It was not difficult for Ferrari to design an engine for Innocenti, and the Maranello plant overlooked the whole project. Alessandro (Sandro) Colombo, born in 1924 and still very active today, was the technical director at Innocenti back in the 1960s and moved to the racing department at Maranello in the 1970s and recalls the developments during that period. “The car was entirely designed at Maranello, in the Via Trento and Trieste offices. Franco Rocchi studied the engine, Walter Salvarani engineered the transmission and Casali took care of the chassis. I followed the project personally with a few members of my team and we even spent some time at Modena to follow the project in situ. The project was top secret at all stages, because Ferrari was used to working this way, and would never allow any information to leak outside”. Two coupe prototypes under project name 186 GT were assembled. They were almost identical, apart from minor changes to the chassis. For practical reasons, in fact, the first prototype had a tubular frame which Bertone dressed up in aluminium. The second and final prototype had a monocoque body also carried out by Bertone, who was also to be entrusted with the car’s production. Sandro Colombo took care of the design personally with the aid of young Giorgio Giugiaro, (who was working for Bertone in those years before moving on to Ghia and to establishing his Italdesign later on), who penned the car’s lines. In the meantime, the first tests on the tubular chassis prototype started on the small circuit within the Innocenti factory, at Lambrate. But by the time the final concept was sent up to Milan, the project had already been abandoned and the first example had been destroyed. The surviving car ended up in a shed at Innocenti, where it sat until 1994 when the plant, which in the meantime had been acquired by Fiat in association with Alessandro de Tomaso, the then owner of Maserati, underwent demolition. Together with the 186, there was the archive of the Biturbo, whose body shells were built by Innocenti, and several other important papers.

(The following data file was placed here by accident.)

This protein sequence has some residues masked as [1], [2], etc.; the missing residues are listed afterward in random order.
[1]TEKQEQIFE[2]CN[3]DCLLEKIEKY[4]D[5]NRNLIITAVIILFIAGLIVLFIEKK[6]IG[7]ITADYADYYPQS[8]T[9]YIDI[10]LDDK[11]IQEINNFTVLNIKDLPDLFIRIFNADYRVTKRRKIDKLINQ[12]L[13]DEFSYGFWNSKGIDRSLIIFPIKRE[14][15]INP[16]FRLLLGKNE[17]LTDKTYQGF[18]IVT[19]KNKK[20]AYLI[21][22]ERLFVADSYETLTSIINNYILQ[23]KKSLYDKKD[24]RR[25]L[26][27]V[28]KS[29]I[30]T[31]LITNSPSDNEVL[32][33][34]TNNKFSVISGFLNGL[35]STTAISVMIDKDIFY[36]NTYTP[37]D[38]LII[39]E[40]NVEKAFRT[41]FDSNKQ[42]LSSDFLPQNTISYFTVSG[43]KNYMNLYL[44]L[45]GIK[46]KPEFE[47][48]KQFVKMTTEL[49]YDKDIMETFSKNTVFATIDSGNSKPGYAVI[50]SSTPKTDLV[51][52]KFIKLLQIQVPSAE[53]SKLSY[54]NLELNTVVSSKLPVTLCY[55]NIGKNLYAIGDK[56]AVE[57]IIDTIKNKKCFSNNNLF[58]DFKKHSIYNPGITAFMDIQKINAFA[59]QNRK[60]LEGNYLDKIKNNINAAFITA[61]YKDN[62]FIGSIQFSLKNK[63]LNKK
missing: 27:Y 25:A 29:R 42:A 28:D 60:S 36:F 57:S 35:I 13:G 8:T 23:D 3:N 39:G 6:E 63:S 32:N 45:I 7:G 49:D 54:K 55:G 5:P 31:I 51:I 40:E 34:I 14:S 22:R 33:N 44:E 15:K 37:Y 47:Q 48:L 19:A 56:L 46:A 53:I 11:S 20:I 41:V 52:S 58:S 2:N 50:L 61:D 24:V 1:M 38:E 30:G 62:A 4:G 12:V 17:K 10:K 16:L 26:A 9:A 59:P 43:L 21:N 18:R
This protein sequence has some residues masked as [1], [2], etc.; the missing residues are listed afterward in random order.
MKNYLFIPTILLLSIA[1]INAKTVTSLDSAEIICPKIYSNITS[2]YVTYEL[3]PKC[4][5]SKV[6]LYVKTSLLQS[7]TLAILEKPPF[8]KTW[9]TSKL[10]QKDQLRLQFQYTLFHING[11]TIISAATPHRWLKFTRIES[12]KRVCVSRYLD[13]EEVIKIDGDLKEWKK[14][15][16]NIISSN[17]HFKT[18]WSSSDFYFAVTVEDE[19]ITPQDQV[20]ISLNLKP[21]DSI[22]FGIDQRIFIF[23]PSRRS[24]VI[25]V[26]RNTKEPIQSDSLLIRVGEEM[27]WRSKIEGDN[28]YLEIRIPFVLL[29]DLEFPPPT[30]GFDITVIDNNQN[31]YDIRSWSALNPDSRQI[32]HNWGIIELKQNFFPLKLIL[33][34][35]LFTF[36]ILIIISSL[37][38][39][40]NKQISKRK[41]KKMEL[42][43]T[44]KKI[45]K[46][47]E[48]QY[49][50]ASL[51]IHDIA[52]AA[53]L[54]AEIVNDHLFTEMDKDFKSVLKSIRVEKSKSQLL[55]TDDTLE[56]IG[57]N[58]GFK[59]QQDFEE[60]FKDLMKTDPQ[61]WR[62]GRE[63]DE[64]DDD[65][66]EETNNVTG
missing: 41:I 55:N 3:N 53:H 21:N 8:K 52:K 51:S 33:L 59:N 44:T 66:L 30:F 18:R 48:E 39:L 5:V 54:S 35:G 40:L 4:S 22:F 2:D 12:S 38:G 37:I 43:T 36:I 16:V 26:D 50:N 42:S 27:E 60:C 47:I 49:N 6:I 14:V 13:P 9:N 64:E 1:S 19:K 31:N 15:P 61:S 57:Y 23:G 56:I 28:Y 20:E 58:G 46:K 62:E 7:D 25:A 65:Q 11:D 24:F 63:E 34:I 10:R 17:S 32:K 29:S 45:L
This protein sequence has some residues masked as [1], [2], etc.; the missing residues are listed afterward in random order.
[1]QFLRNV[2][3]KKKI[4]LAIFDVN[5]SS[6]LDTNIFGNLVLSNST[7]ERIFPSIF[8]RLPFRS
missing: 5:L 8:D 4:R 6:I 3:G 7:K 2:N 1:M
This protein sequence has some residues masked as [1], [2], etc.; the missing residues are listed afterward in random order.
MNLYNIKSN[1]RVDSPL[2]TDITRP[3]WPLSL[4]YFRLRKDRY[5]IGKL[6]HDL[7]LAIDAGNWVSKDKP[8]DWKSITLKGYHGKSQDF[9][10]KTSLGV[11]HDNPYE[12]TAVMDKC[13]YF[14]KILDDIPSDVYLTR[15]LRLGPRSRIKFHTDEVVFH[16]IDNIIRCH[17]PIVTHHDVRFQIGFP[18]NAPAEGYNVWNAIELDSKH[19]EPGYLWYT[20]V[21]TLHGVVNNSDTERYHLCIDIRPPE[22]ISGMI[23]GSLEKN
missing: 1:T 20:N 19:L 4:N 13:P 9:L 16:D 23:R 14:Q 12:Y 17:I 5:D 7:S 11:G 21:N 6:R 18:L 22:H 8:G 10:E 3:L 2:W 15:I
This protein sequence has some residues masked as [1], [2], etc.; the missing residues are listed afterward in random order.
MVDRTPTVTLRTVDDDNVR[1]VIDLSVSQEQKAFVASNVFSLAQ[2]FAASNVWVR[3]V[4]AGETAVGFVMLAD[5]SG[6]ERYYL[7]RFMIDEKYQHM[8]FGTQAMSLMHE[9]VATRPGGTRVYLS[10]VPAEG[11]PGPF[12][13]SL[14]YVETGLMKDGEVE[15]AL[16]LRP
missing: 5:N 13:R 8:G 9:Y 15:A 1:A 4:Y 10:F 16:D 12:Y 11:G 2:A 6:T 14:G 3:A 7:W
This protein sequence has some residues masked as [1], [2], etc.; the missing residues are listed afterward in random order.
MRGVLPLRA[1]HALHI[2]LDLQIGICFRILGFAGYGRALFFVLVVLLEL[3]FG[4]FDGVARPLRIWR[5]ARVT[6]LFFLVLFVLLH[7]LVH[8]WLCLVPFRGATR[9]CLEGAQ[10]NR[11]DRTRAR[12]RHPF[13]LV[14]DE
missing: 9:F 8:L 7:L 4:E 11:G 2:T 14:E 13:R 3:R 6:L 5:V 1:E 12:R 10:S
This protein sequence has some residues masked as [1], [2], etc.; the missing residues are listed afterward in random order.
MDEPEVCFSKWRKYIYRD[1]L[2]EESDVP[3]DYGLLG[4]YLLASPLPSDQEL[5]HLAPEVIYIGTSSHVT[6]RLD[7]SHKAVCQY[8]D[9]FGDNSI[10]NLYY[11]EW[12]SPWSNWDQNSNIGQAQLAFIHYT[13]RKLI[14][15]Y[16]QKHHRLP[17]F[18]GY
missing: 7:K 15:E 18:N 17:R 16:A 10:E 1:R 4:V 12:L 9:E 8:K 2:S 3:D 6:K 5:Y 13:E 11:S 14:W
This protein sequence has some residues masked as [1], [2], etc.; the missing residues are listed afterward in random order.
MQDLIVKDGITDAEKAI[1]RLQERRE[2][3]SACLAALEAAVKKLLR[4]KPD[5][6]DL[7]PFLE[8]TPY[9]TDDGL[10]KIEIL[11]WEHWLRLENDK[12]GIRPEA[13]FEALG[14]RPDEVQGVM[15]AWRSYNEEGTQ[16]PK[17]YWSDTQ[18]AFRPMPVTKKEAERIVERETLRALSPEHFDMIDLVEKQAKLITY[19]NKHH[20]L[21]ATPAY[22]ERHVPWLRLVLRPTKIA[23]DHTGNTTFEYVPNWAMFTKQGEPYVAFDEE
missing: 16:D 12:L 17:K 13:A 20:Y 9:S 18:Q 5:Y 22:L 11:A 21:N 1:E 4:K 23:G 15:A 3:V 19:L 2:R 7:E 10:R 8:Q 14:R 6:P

Ermano Cozza, the custodian of Maserati’s archive, swooped in and managed to rescue everything from destruction. Cozza handed over the 186 GT to Ferrari and the car was shipped to Saima Avandero SpA’s large warehouse in Fornigione (Ferrari’s worldwide freight forwarder) and left in the care of Antonio Ghini, former communication director with Ferrari and now director of the Maranello and Modena museums. In January 2015, the car will be the star of a new exhibition hosted at the Ferrari Museum.
BELOW: While the origin of the engine is without doubt, the source for the chassis remains unknown. Could it possibly be MGB?
Ferdinando Innocenti started his company in 1920 and became well known as the post war manufacturer of Lambretta scooters.
From 1961 to 1976 Innocenti built the BMC Mini under licence and later the Allegro-based Regent. During this period the company became known as Leyland Innocenti and produced the Innocenti Spider (1961-1970) which was a rebodied version of the Austin-Healey MKII Sprite. Styled by Ghia the car was produced by OSI, near Milan.
In 1972 BLMC took overall control of the company and Innocenti enjoyed prosperity until BLMC ran out of money and was nationalised by the UK government. In 1975, the company was acquired by Alejandro de Tomaso to become reorganised under the name Nuova Innocenti. However, with the loss of the original Mini, production began to fall and was revitalised by the introduction of the new Bertone-bodied version of the Mini utilising Leyland’s 998cc and 1275cc engines. When the engine deal with Leyland ended, De Tomaso turned to Daihatsu of Japan who supplied 993cc three-cylinder units.
De Tomaso also used the Innocenti factory for final assembly of the Maserati Biturbo, Quattroporte and the Chrysler TC. Innocenti stopped building its own cars in 1992.
When Fiat took Innocenti over in 1990 the factory dealt with the Fiat 127-based Zastava Yugo Koral and Brazilian-imported versions of the Fiat Uno called the Elba station wagon and Uno Mille. The marque ended when sales of these rebadged models ended in 1996.